Now we come to John the Baptist and the time of the beginning of Jesus’ earthly ministry.
As we compare Isaiah’s time in the eighth century BC with the time of the Baptist and of Jesus, we see similarities:  People’s insides didn’t match their outsides. There was a major disconnect between their outward observance of the Law of Moses and their faithful administration of the Law’s requirements in the ceremonies that took place in the Temple in Jerusalem, but there was still a fascination with idolatry, and there was neglect of the widow, the orphan and the poor.
This last statement requires some unpacking.
The idolatry against which John the Baptist rails isn’t the sort that involves worshiping an object of silver or gold. But it does involve making the Law of Moses into an idol. And it does involve elevating the Temple to the point of making it an object of worship for its own sake. Seen in its proper light, the Law and the Temple were established by God in order to point beyond themselves to the God that created them in the first place. Idolatry involves putting anything in the place of God’s proper place This is the sort of idolatry that John speaks against.
Oppression of the powerless (the biblical language for this is often cast as a disregard for the widow, the orphan and the poor) was also taking place. A common attitude among God’s people in John the Baptist’s day was that – if a person was a widow or an orphan or poor (or sick) – that person must’ve committed some grievous sin that resulted in their condition in life. Such people were to be avoided, so the common attitudes maintained.
Essentially, what we see portraying in the pages of holy Scripture is a disconnect between the inner disposition of people’s hearts and their outward behavior: Hypocrisy, in a word.
We shouldn’t find it the least bit unusual, then, to see the Baptist at work out in the desert, calling people to confess their sins and to undergo the ritual cleansing of baptism. People could have gone through a ritual bath (known as the Mikvah in Hebrew) before entering the Temple’s precincts, but it’s possible that taking that sort of a bath would have associations with simply going through the motions. Instead, John the Baptist chooses a venue that is completely removed from the sorts of things that are going on in Jerusalem.[2]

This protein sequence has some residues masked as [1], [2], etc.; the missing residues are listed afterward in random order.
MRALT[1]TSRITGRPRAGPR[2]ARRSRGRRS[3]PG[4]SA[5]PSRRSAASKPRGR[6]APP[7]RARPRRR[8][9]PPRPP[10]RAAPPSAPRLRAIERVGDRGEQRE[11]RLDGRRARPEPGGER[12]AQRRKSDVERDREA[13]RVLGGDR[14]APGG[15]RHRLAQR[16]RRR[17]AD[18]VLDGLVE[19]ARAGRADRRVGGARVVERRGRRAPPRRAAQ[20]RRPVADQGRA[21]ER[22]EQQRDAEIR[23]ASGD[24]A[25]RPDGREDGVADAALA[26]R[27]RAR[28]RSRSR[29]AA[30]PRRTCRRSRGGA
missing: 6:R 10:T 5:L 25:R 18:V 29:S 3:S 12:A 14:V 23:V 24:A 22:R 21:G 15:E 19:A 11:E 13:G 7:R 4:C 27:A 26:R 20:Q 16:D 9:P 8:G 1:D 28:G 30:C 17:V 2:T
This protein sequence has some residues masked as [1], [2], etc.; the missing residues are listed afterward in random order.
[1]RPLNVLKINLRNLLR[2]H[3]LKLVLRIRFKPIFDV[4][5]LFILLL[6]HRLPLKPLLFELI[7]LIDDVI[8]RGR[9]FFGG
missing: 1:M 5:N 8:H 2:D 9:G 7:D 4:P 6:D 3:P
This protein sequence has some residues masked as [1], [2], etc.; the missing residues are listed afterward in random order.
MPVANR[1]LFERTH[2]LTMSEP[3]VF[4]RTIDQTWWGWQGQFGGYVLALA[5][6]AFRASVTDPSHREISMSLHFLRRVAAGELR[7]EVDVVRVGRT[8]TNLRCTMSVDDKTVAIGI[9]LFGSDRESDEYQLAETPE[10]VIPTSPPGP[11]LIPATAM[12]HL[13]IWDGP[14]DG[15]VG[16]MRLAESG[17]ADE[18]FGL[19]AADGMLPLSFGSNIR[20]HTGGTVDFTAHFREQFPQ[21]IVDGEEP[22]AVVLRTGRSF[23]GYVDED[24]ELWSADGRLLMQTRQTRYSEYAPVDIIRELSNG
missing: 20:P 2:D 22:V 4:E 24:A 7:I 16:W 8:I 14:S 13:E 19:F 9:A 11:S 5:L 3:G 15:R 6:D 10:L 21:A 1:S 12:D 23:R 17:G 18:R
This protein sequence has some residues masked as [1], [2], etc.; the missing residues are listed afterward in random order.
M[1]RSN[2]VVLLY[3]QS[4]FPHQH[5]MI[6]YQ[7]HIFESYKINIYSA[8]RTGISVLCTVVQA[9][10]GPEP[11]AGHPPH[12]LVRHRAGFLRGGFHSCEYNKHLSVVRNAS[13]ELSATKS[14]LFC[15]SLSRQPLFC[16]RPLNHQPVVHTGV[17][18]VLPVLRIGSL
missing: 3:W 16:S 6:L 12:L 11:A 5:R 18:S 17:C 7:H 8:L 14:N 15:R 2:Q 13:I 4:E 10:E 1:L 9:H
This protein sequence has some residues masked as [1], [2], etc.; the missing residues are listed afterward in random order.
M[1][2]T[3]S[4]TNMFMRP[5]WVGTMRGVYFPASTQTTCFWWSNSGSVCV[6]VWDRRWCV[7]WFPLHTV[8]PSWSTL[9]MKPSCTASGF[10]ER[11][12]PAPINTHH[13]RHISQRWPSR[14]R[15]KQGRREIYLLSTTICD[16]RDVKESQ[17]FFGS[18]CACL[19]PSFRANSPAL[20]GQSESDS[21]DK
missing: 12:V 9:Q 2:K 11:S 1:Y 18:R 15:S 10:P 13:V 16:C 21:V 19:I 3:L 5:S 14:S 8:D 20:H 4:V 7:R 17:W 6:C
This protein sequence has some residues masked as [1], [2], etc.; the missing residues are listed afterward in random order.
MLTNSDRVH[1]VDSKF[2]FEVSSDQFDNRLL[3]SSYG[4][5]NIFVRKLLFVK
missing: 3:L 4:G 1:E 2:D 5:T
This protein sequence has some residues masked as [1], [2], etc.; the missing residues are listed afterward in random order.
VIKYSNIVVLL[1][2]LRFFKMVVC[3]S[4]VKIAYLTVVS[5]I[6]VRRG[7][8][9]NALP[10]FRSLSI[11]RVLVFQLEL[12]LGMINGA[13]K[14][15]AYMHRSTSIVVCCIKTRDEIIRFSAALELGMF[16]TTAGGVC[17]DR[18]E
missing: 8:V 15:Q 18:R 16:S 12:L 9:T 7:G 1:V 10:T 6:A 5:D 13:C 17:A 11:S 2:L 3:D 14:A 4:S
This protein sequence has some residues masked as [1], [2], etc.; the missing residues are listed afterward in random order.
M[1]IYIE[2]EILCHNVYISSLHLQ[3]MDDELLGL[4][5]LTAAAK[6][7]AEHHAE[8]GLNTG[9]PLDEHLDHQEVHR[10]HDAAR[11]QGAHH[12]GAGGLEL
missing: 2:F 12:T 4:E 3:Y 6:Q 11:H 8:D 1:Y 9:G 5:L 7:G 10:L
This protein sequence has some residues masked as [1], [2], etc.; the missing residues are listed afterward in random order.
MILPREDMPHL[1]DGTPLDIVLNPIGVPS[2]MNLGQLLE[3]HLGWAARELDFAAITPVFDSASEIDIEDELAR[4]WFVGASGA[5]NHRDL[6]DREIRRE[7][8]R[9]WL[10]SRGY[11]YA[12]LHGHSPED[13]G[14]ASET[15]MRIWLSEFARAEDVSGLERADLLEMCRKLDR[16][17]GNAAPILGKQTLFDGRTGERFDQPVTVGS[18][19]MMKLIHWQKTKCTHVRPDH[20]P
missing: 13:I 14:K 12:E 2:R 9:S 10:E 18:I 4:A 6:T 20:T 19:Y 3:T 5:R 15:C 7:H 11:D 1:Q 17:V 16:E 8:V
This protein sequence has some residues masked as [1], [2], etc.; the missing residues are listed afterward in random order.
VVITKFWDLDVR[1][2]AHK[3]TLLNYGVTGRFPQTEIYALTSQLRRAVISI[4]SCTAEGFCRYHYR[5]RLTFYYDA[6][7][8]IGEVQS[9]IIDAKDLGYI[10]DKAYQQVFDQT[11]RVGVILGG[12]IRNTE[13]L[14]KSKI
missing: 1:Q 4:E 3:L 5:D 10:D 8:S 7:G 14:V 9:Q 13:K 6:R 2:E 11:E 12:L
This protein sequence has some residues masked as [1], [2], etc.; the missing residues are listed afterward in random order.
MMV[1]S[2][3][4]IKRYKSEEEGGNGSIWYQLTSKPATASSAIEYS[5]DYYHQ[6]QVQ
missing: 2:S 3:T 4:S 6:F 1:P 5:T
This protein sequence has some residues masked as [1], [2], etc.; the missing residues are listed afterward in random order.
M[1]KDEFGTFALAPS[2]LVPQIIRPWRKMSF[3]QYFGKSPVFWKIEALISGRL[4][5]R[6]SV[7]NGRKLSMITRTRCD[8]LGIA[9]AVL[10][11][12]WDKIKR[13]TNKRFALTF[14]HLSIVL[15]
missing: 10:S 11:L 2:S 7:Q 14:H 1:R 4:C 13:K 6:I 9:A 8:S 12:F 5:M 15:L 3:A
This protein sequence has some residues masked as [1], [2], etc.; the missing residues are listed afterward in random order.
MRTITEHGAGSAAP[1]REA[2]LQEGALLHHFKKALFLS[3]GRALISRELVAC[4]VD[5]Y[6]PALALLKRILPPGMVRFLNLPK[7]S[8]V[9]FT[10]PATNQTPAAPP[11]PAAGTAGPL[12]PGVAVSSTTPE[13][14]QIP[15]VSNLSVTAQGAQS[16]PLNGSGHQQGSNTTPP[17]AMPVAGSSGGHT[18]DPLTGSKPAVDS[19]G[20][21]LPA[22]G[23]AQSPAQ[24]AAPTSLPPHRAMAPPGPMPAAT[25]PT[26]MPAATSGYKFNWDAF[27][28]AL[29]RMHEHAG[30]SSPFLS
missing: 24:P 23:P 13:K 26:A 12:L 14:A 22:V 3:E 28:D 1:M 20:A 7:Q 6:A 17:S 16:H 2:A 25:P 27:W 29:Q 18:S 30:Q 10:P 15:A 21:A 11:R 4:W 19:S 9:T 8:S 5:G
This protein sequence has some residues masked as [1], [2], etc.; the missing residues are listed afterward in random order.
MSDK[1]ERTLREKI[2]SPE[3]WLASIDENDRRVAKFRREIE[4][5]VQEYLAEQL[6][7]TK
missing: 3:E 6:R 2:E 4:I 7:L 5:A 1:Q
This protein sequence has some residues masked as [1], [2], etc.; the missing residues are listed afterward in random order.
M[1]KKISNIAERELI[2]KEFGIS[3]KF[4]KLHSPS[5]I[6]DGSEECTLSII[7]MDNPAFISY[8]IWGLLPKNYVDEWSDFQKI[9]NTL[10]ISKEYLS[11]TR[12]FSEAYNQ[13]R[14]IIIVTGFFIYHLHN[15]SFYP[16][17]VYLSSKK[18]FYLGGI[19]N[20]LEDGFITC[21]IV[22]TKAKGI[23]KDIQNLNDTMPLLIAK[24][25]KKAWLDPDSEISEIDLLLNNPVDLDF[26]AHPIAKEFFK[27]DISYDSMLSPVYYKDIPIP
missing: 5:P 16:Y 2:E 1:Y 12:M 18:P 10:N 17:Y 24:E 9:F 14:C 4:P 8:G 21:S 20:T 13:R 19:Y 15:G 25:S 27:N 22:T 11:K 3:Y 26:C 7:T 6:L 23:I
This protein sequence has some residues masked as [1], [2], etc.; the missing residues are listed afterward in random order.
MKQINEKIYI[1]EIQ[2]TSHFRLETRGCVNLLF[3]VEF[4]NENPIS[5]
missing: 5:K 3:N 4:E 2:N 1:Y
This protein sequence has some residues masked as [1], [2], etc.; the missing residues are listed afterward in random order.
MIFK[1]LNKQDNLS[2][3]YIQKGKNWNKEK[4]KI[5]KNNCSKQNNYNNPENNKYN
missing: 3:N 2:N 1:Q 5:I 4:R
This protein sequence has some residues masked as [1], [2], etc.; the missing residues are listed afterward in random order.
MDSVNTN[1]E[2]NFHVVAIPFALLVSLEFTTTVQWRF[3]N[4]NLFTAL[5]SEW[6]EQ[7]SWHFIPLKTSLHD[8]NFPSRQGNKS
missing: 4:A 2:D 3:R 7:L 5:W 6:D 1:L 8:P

Matching our insides to our outsides is the goal of an integrated and holy life, a life lived in God’s favor and in God’s sight.
Matching our insides to our outsides begins with a confession of the ways in which we fall short of God’s holiness and righteousness. It involves “coming clean” with God, to admit those things that God already knows. We have to begin in such a place, and in no other.
Only then can God prepare a highway for us to return home.
Preparation is a key Advent theme. Preparation for the coming of the One who entered our human condition in humility, entering our human condition by emptying Himself of all the power and the place that He – the Second Person of the Holy Trinity – possessed before time and in eternity. He came in order to prepare the way for us to return home to God.
In order for the journey home to begin, we must get on the road, God’s road, the one that He prepared for us by sending His only-begotten Son, Jesus Christ, to show us the way.
Then, and only then, will our insides match our outsides.

[1]   Many Bible scholars believe that chapters 40 – 55 of Isaiah are actually the work of another writer, perhaps one who was a member of something like an “Isaiah School” of writers, one who wrote at the time of the return from the exile in Babylon.
[2]   It’s worth remembering that John was the son of a Temple priest, Zechariah, which meant that John could have also served in the Temple. But he chooses not to, deciding instead to minister out in the desert.